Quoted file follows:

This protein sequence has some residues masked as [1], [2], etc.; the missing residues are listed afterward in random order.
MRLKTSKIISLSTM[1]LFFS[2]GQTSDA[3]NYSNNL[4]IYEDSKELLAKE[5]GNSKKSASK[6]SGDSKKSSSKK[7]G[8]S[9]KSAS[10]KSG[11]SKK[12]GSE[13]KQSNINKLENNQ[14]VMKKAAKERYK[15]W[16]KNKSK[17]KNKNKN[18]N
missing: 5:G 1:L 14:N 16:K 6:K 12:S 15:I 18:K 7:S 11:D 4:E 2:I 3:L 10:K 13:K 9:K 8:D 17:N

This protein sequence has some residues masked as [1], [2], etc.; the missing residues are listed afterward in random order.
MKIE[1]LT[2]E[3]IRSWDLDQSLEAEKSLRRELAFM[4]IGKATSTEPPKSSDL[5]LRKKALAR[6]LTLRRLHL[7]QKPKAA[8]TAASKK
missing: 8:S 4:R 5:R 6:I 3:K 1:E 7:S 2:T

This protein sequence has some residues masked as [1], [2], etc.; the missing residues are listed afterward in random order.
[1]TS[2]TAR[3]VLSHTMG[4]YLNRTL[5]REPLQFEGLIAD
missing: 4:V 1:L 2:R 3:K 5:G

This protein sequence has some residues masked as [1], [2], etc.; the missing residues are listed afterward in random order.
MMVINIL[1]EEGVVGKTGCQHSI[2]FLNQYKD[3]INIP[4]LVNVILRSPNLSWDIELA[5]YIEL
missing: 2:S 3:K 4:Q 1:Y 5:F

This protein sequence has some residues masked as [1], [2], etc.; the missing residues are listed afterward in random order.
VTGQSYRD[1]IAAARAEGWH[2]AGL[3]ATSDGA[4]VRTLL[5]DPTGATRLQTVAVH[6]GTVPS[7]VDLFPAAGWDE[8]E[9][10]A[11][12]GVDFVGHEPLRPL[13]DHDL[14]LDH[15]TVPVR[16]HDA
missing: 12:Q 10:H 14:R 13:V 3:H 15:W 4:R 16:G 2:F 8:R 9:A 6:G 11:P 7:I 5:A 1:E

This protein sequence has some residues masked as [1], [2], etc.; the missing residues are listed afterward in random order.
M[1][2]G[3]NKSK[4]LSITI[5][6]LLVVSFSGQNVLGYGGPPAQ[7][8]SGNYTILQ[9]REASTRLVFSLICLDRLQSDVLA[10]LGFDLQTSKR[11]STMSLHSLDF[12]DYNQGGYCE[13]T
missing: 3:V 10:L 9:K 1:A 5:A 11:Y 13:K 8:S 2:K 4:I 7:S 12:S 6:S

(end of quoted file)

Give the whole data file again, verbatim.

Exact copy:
This protein sequence has some residues masked as [1], [2], etc.; the missing residues are listed afterward in random order.
MRLKTSKIISLSTM[1]LFFS[2]GQTSDA[3]NYSNNL[4]IYEDSKELLAKE[5]GNSKKSASK[6]SGDSKKSSSKK[7]G[8]S[9]KSAS[10]KSG[11]SKK[12]GSE[13]KQSNINKLENNQ[14]VMKKAAKERYK[15]W[16]KNKSK[17]KNKNKN[18]N
missing: 5:G 1:L 14:N 16:K 6:K 12:S 15:I 18:K 7:S 11:D 4:E 2:I 3:L 10:K 13:K 9:K 8:D 17:N

This protein sequence has some residues masked as [1], [2], etc.; the missing residues are listed afterward in random order.
MKIE[1]LT[2]E[3]IRSWDLDQSLEAEKSLRRELAFM[4]IGKATSTEPPKSSDL[5]LRKKALAR[6]LTLRRLHL[7]QKPKAA[8]TAASKK
missing: 8:S 4:R 5:R 6:I 3:K 1:E 7:S 2:T

This protein sequence has some residues masked as [1], [2], etc.; the missing residues are listed afterward in random order.
[1]TS[2]TAR[3]VLSHTMG[4]YLNRTL[5]REPLQFEGLIAD
missing: 4:V 1:L 2:R 3:K 5:G

This protein sequence has some residues masked as [1], [2], etc.; the missing residues are listed afterward in random order.
MMVINIL[1]EEGVVGKTGCQHSI[2]FLNQYKD[3]INIP[4]LVNVILRSPNLSWDIELA[5]YIEL
missing: 2:S 3:K 4:Q 1:Y 5:F

This protein sequence has some residues masked as [1], [2], etc.; the missing residues are listed afterward in random order.
VTGQSYRD[1]IAAARAEGWH[2]AGL[3]ATSDGA[4]VRTLL[5]DPTGATRLQTVAVH[6]GTVPS[7]VDLFPAAGWDE[8]E[9][10]A[11][12]GVDFVGHEPLRPL[13]DHDL[14]LDH[15]TVPVR[16]HDA
missing: 12:Q 10:H 14:R 13:V 3:H 15:W 4:R 16:G 2:F 8:R 9:A 6:G 11:P 7:I 5:A 1:E

This protein sequence has some residues masked as [1], [2], etc.; the missing residues are listed afterward in random order.
M[1][2]G[3]NKSK[4]LSITI[5][6]LLVVSFSGQNVLGYGGPPAQ[7][8]SGNYTILQ[9]REASTRLVFSLICLDRLQSDVLA[10]LGFDLQTSKR[11]STMSLHSLDF[12]DYNQGGYCE[13]T
missing: 3:V 10:L 9:K 1:A 5:A 11:Y 13:K 8:S 2:K 4:I 7:S 12:S 6:S